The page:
Obamalism gets a slap in the face
By Kelsey Stapler
God bless America and her angry town hall meetings. Not a moment too soon, Democrats must finally confront the reality of a 35% approval rating for their health care reform proposal.
Seven months ago, it didn’t seem possible. Obama swept the nation off her feet with bouquets of ambitious policies: save the trees, help the sick people, teach the children. Wasn’t there a “Feed the Puppies” initiative as well? Anyway, you remember. There were lots and lots of warm fuzzies.
Of course, those gift-wrapped plans morphed into mandates. Obama hit the panic button on health care. There’s a crisis in health care. A crisis, I tell you! It’s doubtful Rahm Emanuel could romance the country, but his philosophy of “never let a crisis go to waste” has become the theme of Obama’s recent love letters.
Let’s assume, as we should, that some version of the heath care reform act will eventually pass the Senate. How it passes could set the rest of Obama’s agenda. If they’ll listen, Republicans might also learn a thing or two.
The cold fact slapping Democrats in the face right now is that reform is gradual. It is incremental. Thanks to Madison, Hamilton, et al, it is really freaking difficult to enact broad changes in policy. Read the Federalist Papers – I think they actually say “really freaking difficult.” It should be no surprise, then, when the Democrats’ massive, expensive, socialist-leaning health care reform proposal requires a few tweaks prior to passage in Congress.
The left is so righteously indignant at the thought of compromise that they’ve completely forgotten it’s a fundamental part of the job. As if Congress hasn’t lived by compromise since the beginning? As if suddenly, radical national overhauls should be able to pass without resistance because Obama said please? *SLAP* Reform. Is. Gradual.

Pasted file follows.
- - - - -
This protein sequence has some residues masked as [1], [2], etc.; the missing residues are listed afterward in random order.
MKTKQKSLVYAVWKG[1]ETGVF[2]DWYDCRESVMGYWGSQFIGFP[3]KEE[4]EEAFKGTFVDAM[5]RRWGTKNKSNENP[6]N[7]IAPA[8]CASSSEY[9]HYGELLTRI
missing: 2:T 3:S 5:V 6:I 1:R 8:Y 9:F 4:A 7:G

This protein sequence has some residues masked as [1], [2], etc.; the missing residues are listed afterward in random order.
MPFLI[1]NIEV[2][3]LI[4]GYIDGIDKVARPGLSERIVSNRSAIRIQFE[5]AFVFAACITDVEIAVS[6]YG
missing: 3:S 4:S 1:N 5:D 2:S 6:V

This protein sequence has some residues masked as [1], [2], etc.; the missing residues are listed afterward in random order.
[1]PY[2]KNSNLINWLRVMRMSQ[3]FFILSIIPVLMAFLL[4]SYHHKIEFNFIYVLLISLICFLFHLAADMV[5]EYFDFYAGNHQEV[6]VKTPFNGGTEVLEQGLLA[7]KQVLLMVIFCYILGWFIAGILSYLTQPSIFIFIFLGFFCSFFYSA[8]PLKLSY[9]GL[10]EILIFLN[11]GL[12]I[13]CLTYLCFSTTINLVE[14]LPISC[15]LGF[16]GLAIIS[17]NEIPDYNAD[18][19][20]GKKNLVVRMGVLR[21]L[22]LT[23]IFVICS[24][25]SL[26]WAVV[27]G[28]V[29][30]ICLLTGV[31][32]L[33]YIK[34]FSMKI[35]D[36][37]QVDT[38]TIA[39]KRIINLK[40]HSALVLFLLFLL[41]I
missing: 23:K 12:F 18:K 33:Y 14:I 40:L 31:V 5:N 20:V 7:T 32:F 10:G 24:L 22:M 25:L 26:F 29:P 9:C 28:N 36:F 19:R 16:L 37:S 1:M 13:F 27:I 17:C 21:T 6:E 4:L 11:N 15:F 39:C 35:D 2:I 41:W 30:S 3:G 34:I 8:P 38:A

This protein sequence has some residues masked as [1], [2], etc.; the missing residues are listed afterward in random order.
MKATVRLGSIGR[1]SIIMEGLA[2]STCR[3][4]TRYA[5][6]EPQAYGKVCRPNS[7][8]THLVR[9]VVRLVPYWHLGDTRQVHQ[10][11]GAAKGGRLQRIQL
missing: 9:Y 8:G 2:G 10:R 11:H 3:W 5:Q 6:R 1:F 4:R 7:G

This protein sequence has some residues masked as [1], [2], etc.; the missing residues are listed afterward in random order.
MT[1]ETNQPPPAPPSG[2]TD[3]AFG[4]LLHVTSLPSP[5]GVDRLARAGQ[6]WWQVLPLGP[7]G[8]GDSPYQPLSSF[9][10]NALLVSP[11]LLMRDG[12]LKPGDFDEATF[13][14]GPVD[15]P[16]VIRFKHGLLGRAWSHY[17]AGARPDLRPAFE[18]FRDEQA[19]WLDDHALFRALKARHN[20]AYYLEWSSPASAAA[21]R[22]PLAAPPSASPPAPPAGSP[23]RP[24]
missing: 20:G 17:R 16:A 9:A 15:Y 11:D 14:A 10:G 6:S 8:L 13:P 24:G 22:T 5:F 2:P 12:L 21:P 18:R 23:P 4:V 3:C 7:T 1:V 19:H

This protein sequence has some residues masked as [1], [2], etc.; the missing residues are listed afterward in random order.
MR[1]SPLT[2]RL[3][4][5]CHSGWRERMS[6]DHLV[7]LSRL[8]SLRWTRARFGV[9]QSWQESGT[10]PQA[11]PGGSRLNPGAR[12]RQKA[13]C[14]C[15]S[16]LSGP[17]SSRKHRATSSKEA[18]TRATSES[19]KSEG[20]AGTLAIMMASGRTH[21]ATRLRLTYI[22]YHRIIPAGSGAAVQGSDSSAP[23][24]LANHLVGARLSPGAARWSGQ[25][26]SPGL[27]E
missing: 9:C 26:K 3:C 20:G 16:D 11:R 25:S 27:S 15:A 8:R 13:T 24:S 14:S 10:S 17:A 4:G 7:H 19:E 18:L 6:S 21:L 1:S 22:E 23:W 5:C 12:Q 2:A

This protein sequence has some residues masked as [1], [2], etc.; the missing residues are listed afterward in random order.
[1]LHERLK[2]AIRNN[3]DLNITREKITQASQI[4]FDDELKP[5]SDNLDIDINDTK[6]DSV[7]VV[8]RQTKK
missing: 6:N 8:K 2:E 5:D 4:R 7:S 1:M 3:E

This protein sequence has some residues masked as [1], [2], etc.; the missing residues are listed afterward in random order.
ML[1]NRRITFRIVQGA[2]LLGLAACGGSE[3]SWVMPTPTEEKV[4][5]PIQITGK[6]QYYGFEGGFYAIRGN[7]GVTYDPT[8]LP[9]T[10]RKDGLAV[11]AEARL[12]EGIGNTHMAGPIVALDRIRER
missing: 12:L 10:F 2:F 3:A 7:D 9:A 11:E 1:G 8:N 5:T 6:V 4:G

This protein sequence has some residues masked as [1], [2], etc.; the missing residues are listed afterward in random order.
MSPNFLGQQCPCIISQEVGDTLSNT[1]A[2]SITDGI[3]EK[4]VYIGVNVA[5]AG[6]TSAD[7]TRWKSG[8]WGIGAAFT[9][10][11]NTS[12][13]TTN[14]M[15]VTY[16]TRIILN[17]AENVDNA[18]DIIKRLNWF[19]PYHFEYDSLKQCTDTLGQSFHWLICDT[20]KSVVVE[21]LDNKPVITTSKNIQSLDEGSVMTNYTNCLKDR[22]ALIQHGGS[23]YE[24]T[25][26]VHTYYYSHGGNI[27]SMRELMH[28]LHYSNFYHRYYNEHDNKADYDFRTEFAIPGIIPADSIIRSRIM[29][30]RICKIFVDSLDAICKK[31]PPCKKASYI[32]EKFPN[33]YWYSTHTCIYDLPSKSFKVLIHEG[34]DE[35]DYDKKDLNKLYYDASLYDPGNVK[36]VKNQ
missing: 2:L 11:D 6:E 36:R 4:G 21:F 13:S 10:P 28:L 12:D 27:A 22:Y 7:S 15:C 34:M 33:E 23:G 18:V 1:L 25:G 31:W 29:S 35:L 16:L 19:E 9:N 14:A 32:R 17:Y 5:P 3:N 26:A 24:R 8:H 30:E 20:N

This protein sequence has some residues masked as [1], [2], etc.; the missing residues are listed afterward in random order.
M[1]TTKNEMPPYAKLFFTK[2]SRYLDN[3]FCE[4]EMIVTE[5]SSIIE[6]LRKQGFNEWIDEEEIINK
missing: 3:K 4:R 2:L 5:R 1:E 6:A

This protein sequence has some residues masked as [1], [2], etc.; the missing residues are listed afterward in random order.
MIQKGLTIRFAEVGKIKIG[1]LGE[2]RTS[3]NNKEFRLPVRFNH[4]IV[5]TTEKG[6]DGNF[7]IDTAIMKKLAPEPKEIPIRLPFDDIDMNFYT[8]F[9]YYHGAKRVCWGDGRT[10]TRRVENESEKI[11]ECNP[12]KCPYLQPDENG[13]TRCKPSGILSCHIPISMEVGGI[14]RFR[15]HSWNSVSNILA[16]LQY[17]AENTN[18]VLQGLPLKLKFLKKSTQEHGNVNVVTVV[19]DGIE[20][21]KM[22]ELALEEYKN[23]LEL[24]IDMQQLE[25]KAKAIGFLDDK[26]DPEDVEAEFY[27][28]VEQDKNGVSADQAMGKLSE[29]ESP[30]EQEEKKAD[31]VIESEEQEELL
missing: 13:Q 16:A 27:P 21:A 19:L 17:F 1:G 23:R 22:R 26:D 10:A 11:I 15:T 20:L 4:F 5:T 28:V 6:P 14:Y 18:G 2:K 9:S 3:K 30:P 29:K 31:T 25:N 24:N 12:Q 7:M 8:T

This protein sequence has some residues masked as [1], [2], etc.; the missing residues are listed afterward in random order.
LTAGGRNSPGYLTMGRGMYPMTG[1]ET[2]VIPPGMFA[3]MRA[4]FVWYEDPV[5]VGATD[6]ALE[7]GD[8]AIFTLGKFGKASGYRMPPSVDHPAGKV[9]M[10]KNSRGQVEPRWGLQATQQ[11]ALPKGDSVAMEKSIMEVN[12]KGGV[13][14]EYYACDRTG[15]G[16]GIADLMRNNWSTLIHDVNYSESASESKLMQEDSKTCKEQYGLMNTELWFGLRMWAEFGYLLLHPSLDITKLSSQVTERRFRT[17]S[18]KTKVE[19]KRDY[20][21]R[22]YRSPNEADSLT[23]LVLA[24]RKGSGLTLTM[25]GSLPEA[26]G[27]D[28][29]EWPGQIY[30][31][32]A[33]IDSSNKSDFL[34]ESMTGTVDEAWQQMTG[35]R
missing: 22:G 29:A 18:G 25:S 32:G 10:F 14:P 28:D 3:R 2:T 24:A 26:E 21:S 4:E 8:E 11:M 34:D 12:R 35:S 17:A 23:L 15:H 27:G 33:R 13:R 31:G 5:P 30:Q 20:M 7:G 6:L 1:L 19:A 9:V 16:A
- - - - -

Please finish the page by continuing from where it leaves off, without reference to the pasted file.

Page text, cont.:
Or, at the very least, successful reform is gradual. But this situation begs the question: will Obama use the same tactic for his next projects? Watch carefully in the upcoming months for an “education crisis” to emerge. Or perhaps, a bigger and badder version of the “energy crisis.” Obama’s forte is making broad, bold, inspiring speeches focused on whatever next big problem appears on the horizon. Unfortunately for the left, Congress’s forte is hiding a million small adjustments to the system in the gristle of their legislative output. For healthcare, at least, the combination has not been pretty.
Frankly, abandoning the “let’s create a crisis” method could be a smart move for the Democrats right now. If they could just take a Xanax and lay off the drama for a little while, they might actually get a few things done.
For example, on the education front, Arne Duncan has already released his first major initiative: a $4.35 billion “Race to the Top” fund offering grants to state governments who achieve high test scores. Not a bad idea, even if on a relatively small scale. And the reason for such a smooth release? The idea was tucked into a small corner of the spending package passed by Congress in February. No impending doom necessary.
Even if Obama prefers the glamour of dire situations, he should realize Congress does not do well under pressure. At all. Like… ever. To get his sweeping agenda moving again, he’ll need to rely much less on congressional henchmen and much more on executive policy wonks.
Of course, therein lies the challenge — and opportunity — for Republicans. Even though some are taking a beating on healthcare, the overall set-up for the majority is pretty cushy. Lockstep emergency response tends to be much easier to justify to constituents. If the GOP can force the left into incrementalism, they might have a shot at a dance during midterms.
Regardless of Obama’s plans for the future, it’s clear that the honeymoon phase may just end with health care. Democrats should remember — re-election doesn’t qualify as a crisis.
Kelsey Stapler is a second year law student currently writing from the beach in Southern California. Her columns have also appeared in Patrol Magazine. E-mail her at: firstname.lastname@example.org.